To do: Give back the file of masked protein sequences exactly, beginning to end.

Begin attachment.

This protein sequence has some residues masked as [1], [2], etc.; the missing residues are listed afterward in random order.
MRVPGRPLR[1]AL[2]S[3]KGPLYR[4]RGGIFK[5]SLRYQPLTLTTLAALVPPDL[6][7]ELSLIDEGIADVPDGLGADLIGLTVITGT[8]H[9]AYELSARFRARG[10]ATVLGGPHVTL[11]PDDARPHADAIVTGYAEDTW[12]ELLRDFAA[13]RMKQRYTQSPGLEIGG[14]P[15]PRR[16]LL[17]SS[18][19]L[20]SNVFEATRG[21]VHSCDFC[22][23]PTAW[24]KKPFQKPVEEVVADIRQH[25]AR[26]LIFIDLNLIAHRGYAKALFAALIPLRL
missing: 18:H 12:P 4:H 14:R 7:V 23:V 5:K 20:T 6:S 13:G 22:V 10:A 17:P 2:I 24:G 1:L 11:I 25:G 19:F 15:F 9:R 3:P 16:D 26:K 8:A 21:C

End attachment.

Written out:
This protein sequence has some residues masked as [1], [2], etc.; the missing residues are listed afterward in random order.
MRVPGRPLR[1]AL[2]S[3]KGPLYR[4]RGGIFK[5]SLRYQPLTLTTLAALVPPDL[6][7]ELSLIDEGIADVPDGLGADLIGLTVITGT[8]H[9]AYELSARFRARG[10]ATVLGGPHVTL[11]PDDARPHADAIVTGYAEDTW[12]ELLRDFAA[13]RMKQRYTQSPGLEIGG[14]P[15]PRR[16]LL[17]SS[18][19]L[20]SNVFEATRG[21]VHSCDFC[22][23]PTAW[24]KKPFQKPVEEVVADIRQH[25]AR[26]LIFIDLNLIAHRGYAKALFAALIPLRL
missing: 18:H 12:P 4:H 14:R 7:V 23:V 5:K 20:T 6:S 13:G 22:V 10:A 17:P 2:I 24:G 1:L 11:I 25:G 19:F 15:F 9:R 3:P 16:D 26:K 8:A 21:C